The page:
2. Common

    Born Lonnie Rashid Lynn, Jr., Grammy-winning artist Common rose to fame with the albums "Like Water for Chocolate" and "Be." Common is sometimes considered an alternative rapper, because he tends to avoid degrading depictions of women and doesn't focus on material possessions. Common also has a successful acting career in films like "Smokin' Aces," "American Gangster" and "Wanted." He will next appear in "Terminator Salvation." (Rick Diamond / Getty Images) Back to slideshow navigation
  3. Sean 'Diddy' Combs

    Grammy-winning rapper Sean Combs, aka Puff Daddy, P. Diddy and finally just Diddy, grew up in the public housing projects of Harlem, N.Y. In 1993, he started Bad Boy Records, with the Notorious B.I.G. as his primary artist. In 1997, he took to the mike with his debut album "No Way Out." Combs also has a clothing line, Sean John. Combs starred in "Raisin in the Sun" on Broadway and has appeared in the films "Monster's Ball" and "Made." His MTV show, "Making the Band," continues to flourish, and he even dipped into politic with his 2004 "Vote or Die" campaign. (Charley Gallay / Getty Images) Back to slideshow navigation
  4. DMX

    Earl Simmons, aka DMX, is best known for albums like "And Then There Was X" and "The Grand Champ" and his roles in films like "Romeo Must Die" and "Cradle 2 The Grave." The rapper has had multiple arrests for violent behavior, animal cruelty, reckless driving, drug possession and more. The rapper has five children with former wife Tashera Simmons. (Toby Canham / Getty Images) Back to slideshow navigation
  5. Snoop Dogg

    Born Cordozar Calvin Broadus, Jr., Snoop Dogg is one of the West Coast's most famous MCs. Dr. Dre discovered Snoop, signing him to Death Row Records in 1992. "Doggystyle" was released in 1993, the same year that Snoop was arrested in the connection of Phillip Woldermarian's death. He was acquitted but found a kindred spirit in Tupac Shakur, who was dealing with his own criminal prosecution. He's faced a number of charges since, including drug possession and assault. Snoop Dogg also has an acting career, appearing in films such as "Starsky and Hutch" and "Soul Plane." ) (Lisa Maree Williams / Getty Images) Back to slideshow navigation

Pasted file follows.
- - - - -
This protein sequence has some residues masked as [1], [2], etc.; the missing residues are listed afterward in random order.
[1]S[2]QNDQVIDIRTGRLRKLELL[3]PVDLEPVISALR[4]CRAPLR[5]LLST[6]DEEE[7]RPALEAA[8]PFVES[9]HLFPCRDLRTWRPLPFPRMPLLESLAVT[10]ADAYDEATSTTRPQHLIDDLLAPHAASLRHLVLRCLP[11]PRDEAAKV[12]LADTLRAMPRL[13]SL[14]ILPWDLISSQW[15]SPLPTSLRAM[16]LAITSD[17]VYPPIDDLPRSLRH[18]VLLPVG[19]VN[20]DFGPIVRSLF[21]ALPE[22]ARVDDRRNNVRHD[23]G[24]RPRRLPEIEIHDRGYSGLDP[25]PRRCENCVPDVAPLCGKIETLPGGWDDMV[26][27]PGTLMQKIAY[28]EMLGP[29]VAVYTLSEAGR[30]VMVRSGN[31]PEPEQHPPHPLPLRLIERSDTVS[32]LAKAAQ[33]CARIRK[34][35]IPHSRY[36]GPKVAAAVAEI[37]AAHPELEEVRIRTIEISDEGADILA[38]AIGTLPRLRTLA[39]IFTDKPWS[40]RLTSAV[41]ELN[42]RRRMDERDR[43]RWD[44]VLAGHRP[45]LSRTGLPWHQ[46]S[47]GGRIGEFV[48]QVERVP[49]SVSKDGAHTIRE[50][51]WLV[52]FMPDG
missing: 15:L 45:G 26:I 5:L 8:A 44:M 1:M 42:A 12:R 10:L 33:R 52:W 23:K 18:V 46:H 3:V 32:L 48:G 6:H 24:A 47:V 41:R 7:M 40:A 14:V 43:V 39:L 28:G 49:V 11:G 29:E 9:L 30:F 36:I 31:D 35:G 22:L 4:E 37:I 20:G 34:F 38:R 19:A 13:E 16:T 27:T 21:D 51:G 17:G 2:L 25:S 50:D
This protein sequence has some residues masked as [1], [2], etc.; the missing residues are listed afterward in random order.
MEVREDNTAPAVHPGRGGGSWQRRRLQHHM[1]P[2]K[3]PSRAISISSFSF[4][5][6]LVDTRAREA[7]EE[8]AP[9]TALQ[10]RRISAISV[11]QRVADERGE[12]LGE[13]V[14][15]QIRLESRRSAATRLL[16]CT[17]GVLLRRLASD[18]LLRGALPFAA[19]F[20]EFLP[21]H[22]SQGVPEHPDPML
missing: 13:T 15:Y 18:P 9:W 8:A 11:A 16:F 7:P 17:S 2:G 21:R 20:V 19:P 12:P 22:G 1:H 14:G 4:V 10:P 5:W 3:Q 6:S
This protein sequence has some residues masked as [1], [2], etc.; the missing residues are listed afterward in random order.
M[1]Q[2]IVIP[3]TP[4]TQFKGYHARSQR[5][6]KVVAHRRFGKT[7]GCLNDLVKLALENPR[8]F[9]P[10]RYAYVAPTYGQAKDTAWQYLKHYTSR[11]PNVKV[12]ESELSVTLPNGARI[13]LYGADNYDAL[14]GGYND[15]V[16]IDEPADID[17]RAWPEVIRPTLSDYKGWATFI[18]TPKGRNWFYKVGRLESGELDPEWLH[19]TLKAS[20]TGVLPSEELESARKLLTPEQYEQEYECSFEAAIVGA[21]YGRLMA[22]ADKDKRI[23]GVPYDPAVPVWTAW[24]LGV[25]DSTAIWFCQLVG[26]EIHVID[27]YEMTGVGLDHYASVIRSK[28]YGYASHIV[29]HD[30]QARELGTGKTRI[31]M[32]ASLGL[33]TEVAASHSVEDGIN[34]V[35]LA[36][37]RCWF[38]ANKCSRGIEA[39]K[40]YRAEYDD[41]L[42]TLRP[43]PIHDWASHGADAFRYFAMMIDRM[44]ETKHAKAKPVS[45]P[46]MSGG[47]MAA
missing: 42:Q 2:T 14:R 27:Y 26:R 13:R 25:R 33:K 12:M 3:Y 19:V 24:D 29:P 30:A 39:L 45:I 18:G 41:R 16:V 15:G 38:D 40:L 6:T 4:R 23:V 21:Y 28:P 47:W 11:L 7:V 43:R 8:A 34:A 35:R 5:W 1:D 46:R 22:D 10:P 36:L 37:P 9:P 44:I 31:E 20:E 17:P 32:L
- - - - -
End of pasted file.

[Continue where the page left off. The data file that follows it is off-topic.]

6. Eminem

    Grammy-winning rapper Eminem was born Marshall Bruce Mathers III and is best known for his albums "The Slim Shady LP" and "The Marshall Mathers LP." He's been married and divorced to Kimberley Anne Scott twice and share a daughter, Hailie Jade Scott. Eminem wrote the song "Kim" about Scott's alleged suicide attempt and she sued him for defamation. He's also faced legal woes from his mother, who sued him for slander for the lyrics about her on "The Slim Shady LP." He starred in the semi-autobiographical film, "8 Mile." (Andrew Medichyini / AP) Back to slideshow navigation
  7. Flo Rida

    Flo Rida, who was born Tramar Dilard, is known for his best-selling album, "R.O.O.T.S." As a teenager, he toured with Florida rap group, 2 Live Crew. In 2007, he signed with Poe Boy Entertainment, which features other Florida rappers such as Rick Ross, Trina and Trick Daddy. Flo Rida's hit singles include "Low," "Elevator," "In the Ayer" and "Right Round." (Gareth Cattermole / Getty Images) Back to slideshow navigation
  8. Jay-Z

    Born Shawn Corey Carter, Jay-Z is best known for his successful albums, "Reasonable Doubt," "Kingdom Come" and "The Black Album," as well as being one of the owners and founders of Roc-A-Fella, which includes Roc-A-Fella Records, Roc-La-Familia, Roc-A-Fella Films and his clothing line, Rocawear. In 1999, Jay-Z was accused of stabbing record executive Lance "Un" Rivera. He pleaded not guilty but did take a misdemeanor charge. He married Beyonce Knowles on April 4, 2008. Though, he's threatened to retire a few times, so far it hasn't stuck. (Kevork Djansezian / Getty Images) Back to slideshow navigation
  9. Ludacris

    Chris "Ludcris" Bridges is the highest-selling Southern hip-hop artist of all time. He's known for albums such as "Chicken-n-Beer," "The Red Light District" and "Release Therapy." Bridges also has a successful acting career with films such as "Crash," "Hustle & Flow," "RocknRolla" and "Max Payne." He also co-founded Def Jam's southern label, Disturbing the Peace. (Frazer Harrison / Getty Images) Back to slideshow navigation
  10. Plies